CEQA Initial Study Outcomes: What you need to know

CEQA – or the California Environmental Quality Act – was passed in the State Congress and signed into law by then-Governor Ronald Regan in 1970. CEQA was a direct response to the federal government passing the National Environmental Policy Act (NEPA) some months prior. These policies both exist to ensure environmental protection.

CEQA requires state and local governments to inform the public about environmental impacts of proposed projects, and to try and reduce these impacts when possible. It’s important to understand how CEQA works, as well as the benefits of this act.

What is a negative declaration?

If a project is believed to not cause any detrimental impacts to the environment, a negative declaration (ND) can be declared. It can only be stated after filling out the CEQA checklist (which includes topics such as aesthetics, agricultural research, and air quality) and acknowledging there will not be significant environmental harm. An ND is issued after the initial study (IS) has been prepared and is a “positive” project outcome.

The opposite of a “positive” project outcome is a “significant adverse impact” outcome, meaning considerable environmental damage is possible if the project is approved. Land, water, air, wildlife, mineral resources, and cultural resources could be at great risk, and should be avoided if possible.

Once a project is approved with a ND, a Notice of Determination (NOD) is filed at the county clerk’s office saying the project does not have a significant impact on the environment in which the project is taking place.

Image via Pexels

What is a mitigated negative declaration?

A mitigation measure is required to reduce or eliminate environmental damage caused from building by a project. An example is if a development caused tree removal, then a requirement could be to redesign the project to save more trees and strategize how to replace any trees that could not be saved. A mitigated monitoring and reporting program (MMRP) is required by California law and ensures mitigation measures are properly carried out and environmental damage will be prevented or lessened.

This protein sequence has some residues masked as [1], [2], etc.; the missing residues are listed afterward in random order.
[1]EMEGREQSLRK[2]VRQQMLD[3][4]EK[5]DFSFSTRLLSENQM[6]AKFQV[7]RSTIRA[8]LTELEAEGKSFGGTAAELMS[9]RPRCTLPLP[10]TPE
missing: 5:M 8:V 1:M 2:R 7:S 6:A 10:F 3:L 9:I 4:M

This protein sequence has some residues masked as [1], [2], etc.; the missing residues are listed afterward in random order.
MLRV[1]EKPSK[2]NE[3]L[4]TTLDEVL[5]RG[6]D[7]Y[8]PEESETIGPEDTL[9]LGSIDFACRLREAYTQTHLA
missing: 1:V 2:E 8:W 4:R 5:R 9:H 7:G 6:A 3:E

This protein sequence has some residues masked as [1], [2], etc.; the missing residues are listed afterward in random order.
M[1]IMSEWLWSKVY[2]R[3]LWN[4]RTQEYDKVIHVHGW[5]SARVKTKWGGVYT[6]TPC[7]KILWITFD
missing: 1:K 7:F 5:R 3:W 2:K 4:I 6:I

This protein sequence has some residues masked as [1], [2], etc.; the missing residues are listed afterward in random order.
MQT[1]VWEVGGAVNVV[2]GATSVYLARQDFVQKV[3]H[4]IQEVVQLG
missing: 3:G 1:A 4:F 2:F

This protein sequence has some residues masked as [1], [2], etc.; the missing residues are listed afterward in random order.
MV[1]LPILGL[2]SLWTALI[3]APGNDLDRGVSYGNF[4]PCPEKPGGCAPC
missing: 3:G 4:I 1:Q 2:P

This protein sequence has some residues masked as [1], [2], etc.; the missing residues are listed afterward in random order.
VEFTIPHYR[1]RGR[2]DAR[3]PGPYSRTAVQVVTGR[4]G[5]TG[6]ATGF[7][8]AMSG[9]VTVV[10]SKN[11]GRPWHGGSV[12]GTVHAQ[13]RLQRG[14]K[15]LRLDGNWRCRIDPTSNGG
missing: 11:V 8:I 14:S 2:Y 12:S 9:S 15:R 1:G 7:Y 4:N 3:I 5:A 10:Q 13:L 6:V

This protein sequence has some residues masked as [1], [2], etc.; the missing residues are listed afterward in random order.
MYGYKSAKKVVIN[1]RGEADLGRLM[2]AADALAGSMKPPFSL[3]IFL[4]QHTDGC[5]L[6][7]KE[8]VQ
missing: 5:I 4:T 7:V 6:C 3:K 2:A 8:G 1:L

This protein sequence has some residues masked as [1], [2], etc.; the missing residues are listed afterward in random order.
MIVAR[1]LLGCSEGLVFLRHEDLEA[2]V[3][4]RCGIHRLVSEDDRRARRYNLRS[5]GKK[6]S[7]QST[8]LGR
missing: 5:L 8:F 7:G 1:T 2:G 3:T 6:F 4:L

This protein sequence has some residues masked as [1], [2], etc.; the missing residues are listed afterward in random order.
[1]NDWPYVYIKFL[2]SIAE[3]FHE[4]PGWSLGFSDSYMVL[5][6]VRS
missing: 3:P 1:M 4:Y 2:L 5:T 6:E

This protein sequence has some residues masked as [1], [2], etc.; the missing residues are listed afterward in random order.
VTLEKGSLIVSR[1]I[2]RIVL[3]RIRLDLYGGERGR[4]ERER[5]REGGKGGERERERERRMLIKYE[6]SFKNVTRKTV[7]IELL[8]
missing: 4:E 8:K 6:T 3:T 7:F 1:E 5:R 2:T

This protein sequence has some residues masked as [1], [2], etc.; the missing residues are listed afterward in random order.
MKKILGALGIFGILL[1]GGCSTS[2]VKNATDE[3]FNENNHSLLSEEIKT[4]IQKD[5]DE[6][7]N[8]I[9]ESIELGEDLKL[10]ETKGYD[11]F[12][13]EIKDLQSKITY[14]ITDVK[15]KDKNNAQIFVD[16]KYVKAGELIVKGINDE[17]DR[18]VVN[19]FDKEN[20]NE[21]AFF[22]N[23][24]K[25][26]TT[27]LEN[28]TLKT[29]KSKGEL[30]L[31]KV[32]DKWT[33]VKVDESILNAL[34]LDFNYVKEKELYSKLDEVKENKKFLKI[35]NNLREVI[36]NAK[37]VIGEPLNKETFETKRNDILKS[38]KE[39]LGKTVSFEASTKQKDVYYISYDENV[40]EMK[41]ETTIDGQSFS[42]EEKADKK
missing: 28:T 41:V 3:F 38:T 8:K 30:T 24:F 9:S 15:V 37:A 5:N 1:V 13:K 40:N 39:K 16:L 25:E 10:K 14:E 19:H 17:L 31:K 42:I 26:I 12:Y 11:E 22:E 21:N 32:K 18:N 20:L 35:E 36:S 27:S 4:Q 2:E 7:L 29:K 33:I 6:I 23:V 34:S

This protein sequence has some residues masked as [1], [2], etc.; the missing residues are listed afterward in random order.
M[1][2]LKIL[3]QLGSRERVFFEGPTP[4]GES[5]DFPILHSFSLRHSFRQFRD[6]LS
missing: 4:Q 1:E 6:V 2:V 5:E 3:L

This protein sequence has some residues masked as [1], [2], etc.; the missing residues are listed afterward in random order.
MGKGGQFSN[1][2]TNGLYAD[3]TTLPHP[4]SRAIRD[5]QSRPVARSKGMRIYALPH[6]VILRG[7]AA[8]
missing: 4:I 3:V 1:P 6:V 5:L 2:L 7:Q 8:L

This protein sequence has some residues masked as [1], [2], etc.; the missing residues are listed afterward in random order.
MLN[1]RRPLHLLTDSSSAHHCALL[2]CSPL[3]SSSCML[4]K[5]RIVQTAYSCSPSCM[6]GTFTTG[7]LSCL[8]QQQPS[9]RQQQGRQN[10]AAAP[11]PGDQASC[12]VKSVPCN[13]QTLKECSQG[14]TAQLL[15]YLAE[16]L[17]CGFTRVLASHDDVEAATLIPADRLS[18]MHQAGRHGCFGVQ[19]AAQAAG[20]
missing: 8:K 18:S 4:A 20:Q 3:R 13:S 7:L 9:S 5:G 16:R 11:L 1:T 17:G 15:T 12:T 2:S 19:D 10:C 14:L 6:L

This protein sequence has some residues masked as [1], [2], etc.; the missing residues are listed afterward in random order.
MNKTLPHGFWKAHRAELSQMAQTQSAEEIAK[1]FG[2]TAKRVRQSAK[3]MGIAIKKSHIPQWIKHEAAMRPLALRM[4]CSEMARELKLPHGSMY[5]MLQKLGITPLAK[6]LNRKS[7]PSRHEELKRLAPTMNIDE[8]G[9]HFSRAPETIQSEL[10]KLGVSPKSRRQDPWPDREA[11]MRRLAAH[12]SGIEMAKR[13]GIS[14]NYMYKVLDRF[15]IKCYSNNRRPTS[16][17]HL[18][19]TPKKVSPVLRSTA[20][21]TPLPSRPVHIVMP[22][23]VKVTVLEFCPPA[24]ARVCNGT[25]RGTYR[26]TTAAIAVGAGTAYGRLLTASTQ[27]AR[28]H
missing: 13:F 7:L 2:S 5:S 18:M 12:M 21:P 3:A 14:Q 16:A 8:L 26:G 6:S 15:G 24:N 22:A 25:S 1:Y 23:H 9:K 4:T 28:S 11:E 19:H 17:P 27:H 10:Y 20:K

If a significant impact is identified that cannot be mitigated, an Environmental Impact Report (EIR) is required. Significant impact is defined as a substantial adverse change in the location’s physical conditions. If you must prepare an EIR, it goes to the lead agency and then to public review (generally within a month). Next, the lead agency will prepare a final EIR including a response to comments provided during the public review. Finally, the lead agency responds to public agencies within a minimum of 10 days before the EIR is certified.

CEQA is important—it helps prevent potentially significant damage to the environment, while also allowing communities affected by projects to have a voice in decisions. It also enables stakeholders to take a big-picture view of the project.

Watearth and CEQA

Here at Watearth, we frequently work with CEQA, have staff that specialize in CEQA, and have successfully completed numerous projects involving CEQA.

Our work with the City of Oakland for their Mosswood Community Center CEQA project involved creating the Initial Study (IS) gathered topographic data, and developing a preliminary design recommendation along with other project documents. Additionally, Watearth conducted CEQA analysis and drafted technical memorandums.

We also have significant experience in creating EIRs. In southern California, we worked with the City of Los Angeles Zoo assisting with their Master Plan and Zoo Vision Plan EIR Hydrology and Water Quality Technical Studies. We prepared water resources and sustainability sections of the Master Plan and the EIR. This included NEPA/CEQA and water quality impacts to the Los Angeles River.

Deck overlook surround by vegetation and shallow pool of water
Image from Watearth’s LA Zoo project.

We also worked with the Los Angeles Bureau of Engineering (LABOE) on their Venice Auxiliary Pumping Plant (VAPP) EIR Hydrology and Water Quality Technical Studies project. On this assignment we prepared the water resources sections of EIR for NEPA/CEQA for a 0.5 acre auxiliary pumping plant. This included a detailed HEC-RAS hydraulic analysis from scratch, Hydrology, and water quality.

If you would like to learn more about Watearth and our services, please visit our website. We are happy to discuss your CEQA/NEPA project needs.

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